Present( ) attribute is present, otherwise returns
false. This is used in the XML
document template (JSP) 112 for
controlling whether name and value are
generated for an optional attribute
in the XML document 118. This is used
when working with a complex type that
is scoped by start and end
element tabs.
startElement( ) Receives notification of the
beginning of an element.
This is used for maintaining state
when working with complex types.

[0083] In general, a container is an entity that provides life cycle management, security, deployment and runtime services to components. There are many specific types of containers (Web, JSP, servlet, applet etc.) that provide component-specific services. A servlet container is a container that provides network services over which requests and responses are sent, decodes requests, and formats responses. A JSP container is a container that provides the same services as a servlet container and an engine that interprets and processes JSP pages into a servlet.

[0084] X2XMLHandler 114-1 provides a mirror (although not identical) image of parsing events to that produced by the parser 104. In effect, the structure provided by the parser 104 is mirrored in the path from X2XML.

[0085] When the parser 104 is implemented using SAX the events are received by the handler 106-2 (i.e., effectively a callback mechanism) that processes them. In this example, the handler 106-2 is used to populate a Java class.

[0086] When the template 112 is invoked, it calls back to the X2XMLHandler interface 114-1. The handler 114-1 processes the callback by obtaining the requested data and maintaining the state of parsing.

[0087] While the handler interface 114-1 is similar in terms of the various functions performed by the XML-OBJECT mapping module 106 there are certain differences. An element name is generated or hand coded, and is not taken from a schema with “namespace” support. The element name can be made unique for each element. Therefore, only a name parameter is required on the startElement and endElement methods.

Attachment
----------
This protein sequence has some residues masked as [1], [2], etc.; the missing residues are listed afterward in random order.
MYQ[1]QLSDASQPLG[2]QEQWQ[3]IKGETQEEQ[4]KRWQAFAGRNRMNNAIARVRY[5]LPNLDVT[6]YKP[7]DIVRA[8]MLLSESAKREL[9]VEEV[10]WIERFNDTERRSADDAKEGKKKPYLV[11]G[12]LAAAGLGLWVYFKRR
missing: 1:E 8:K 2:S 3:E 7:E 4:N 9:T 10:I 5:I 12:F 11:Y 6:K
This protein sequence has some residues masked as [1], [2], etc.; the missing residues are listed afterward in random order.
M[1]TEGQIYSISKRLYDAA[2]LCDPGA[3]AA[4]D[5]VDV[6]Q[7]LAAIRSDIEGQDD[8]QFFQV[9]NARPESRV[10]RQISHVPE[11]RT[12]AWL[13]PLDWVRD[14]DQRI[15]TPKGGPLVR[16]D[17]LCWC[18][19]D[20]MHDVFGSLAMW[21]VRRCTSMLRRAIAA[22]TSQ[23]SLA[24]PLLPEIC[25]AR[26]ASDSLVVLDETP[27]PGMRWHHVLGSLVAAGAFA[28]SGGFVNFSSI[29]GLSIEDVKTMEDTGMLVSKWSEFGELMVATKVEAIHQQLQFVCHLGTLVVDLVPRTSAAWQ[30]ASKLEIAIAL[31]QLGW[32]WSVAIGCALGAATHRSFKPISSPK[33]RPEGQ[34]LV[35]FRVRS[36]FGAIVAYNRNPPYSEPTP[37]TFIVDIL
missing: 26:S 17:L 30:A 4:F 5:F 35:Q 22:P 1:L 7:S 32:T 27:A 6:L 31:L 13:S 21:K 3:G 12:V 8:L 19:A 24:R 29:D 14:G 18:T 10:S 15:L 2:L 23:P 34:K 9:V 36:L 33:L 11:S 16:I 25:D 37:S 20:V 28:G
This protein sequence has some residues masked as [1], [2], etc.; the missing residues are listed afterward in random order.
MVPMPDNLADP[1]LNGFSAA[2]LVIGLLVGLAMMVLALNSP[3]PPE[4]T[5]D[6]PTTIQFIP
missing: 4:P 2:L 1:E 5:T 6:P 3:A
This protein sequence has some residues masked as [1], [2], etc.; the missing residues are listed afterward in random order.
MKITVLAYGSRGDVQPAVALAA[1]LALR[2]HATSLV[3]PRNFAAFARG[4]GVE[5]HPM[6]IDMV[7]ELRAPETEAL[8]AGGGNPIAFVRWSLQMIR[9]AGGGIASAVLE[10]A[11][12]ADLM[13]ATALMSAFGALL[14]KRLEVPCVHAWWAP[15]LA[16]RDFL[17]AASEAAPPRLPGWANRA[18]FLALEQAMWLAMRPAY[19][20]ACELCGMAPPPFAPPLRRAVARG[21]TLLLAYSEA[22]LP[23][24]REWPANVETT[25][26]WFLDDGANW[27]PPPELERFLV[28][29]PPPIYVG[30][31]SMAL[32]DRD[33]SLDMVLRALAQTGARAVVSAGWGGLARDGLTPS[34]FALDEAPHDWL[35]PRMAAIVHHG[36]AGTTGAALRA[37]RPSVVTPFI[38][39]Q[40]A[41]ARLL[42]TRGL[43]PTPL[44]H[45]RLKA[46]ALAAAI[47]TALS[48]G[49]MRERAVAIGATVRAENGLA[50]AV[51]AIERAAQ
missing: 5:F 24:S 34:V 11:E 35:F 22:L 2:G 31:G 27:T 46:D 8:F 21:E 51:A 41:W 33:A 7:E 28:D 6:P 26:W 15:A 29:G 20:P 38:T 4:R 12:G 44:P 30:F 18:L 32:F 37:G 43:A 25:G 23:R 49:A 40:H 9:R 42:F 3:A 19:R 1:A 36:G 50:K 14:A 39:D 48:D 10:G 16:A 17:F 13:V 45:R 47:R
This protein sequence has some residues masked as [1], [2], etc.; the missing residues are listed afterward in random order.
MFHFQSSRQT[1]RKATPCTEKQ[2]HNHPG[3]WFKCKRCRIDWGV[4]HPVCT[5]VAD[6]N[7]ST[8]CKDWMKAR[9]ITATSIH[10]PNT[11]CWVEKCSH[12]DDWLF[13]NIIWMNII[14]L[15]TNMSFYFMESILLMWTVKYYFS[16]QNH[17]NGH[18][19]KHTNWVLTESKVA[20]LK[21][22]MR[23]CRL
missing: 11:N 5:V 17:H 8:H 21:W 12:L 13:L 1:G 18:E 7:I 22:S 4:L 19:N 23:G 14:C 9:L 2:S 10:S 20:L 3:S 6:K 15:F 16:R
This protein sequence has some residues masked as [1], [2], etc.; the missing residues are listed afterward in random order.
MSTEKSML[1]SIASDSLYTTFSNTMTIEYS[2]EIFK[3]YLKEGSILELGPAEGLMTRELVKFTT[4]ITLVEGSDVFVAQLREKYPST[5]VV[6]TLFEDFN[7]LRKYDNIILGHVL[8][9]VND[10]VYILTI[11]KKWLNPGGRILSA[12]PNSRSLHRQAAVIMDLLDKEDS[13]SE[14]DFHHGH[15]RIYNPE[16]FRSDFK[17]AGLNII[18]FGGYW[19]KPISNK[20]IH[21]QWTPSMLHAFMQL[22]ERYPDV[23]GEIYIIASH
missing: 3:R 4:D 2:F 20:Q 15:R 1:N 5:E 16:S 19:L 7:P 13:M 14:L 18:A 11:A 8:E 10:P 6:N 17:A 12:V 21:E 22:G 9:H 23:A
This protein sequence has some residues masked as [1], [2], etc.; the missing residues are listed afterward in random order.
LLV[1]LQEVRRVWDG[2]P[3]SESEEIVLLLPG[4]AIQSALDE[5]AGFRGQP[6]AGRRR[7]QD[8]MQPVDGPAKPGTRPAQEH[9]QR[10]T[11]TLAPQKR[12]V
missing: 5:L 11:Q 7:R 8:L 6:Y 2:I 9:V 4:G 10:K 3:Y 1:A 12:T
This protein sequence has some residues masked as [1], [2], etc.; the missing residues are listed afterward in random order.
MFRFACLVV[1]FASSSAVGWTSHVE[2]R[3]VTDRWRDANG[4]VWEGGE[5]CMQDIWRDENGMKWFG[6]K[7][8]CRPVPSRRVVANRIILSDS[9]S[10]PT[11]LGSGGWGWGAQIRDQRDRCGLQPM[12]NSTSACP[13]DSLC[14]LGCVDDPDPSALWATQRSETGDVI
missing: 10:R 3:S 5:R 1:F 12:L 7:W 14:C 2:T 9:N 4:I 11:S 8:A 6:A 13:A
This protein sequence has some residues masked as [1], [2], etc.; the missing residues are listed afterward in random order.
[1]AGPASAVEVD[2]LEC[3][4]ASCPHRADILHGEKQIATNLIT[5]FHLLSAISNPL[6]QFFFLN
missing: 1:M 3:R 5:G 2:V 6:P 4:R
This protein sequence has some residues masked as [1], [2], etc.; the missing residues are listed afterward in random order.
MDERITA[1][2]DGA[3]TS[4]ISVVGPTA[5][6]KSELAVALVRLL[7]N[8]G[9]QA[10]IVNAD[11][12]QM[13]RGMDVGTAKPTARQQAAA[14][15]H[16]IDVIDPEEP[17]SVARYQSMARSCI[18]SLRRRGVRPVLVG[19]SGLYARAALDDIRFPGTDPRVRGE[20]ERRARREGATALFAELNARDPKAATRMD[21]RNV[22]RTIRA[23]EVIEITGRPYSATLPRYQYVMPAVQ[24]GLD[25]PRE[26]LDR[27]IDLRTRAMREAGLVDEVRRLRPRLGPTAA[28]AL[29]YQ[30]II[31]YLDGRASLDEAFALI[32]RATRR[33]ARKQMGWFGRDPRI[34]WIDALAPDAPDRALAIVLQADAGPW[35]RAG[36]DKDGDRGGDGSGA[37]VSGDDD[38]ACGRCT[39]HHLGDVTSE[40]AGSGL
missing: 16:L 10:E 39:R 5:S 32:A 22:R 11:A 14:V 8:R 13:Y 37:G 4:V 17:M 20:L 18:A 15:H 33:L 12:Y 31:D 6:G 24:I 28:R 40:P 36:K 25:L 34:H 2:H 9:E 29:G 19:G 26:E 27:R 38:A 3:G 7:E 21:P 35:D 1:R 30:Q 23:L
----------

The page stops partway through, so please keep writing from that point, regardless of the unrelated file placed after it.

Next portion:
[0088] When mapping is performed by the XML-OBJECT mapping module 106, the input source class 106-1 (i.e., an XMLReader) returns the name of the element as a string. In the mapping class/interface 106-3, 106-4 the element name is paired with a unique number. This number is used in a switch statement to control the processing of the elements. In the OBJECT-XML module 114, processing is optimized and coding assistance is improved by defining the element name as an integer constant. Therefore, callbacks to these methods use integer constants instead of strings.

[0089] The order of events in the handler interface 114-1 mirrors the order of information in the object 116 themselves.

[0090] The XML document template 112 (written using JavaServer Pages technology), uses the coding style detailed below. JSP technology separates the user interface from content generation enabling changing to the overall page layout without altering the underlying dynamic content. JavaServer Pages is an extension of the Java Servlet technology, which is well known to those skilled in the art.

[0091] XML Document Template 112—JSP Coding Style Example

[0092] Callbacks are coded for the start and end tags of the document 118 and for complex types. This allows the handler 114-1 to maintain state. In the JSP XML document template 112, the start and end tags are also coded directly so that they will be directed to the targeted output stream. When working with a simple type, callbacks do not have to be coded, but start and end tags should still be coded so that they will be directed to the target output stream.

[0093] If a complex or simple type is optional then isOptionalElementPresent( ) is used in a conditional clause within the template 112 to control whether the optional element is generated.

[0094] If an attribute is optional then isOptionalAttributePresent(int attributeName) is used in a complex type and a isOptionalAttributePresent(int elementName, int attributeName) in a simple type. If the element type is a repeating simple type then determine if it contains an optional attribute using a isOptionalAttributePresent(int index, int elementName, int attributeName) method.

[0095] For repeating elements, getElementRepetitions method is used to return the number of repeating elements. This is used to construct a loop in the template 112 to process each element. For simple types, the template 112 should contain the start and end tags and call a getElementValue(int index, int elementName) to obtain the value. For complex types, since state must be maintained the template 112 should invoke the startElement(int index, int elementName) and endElement(int index, int elementName) methods.

[0096] Table M114-2 summarizes the main functions (i.e., not exhaustive) of the mapping interface 114-2 (X2XMLMapping). The mapping interface 114-2 executes the mapping function (between Java and XML) and establishes an output target stream. The mapping interface 114-2 extends the handler interface 114-1, which provides the document template 112 call back methods necessary for generating the output XML document 118.

TABLE M114-2
FUNCTION DESCRIPTION
execute( ) Performs the mapping that will create the
output XML document 118.
setOutputStream( ) Sets the output stream to which the output XML
document 118 will be generated.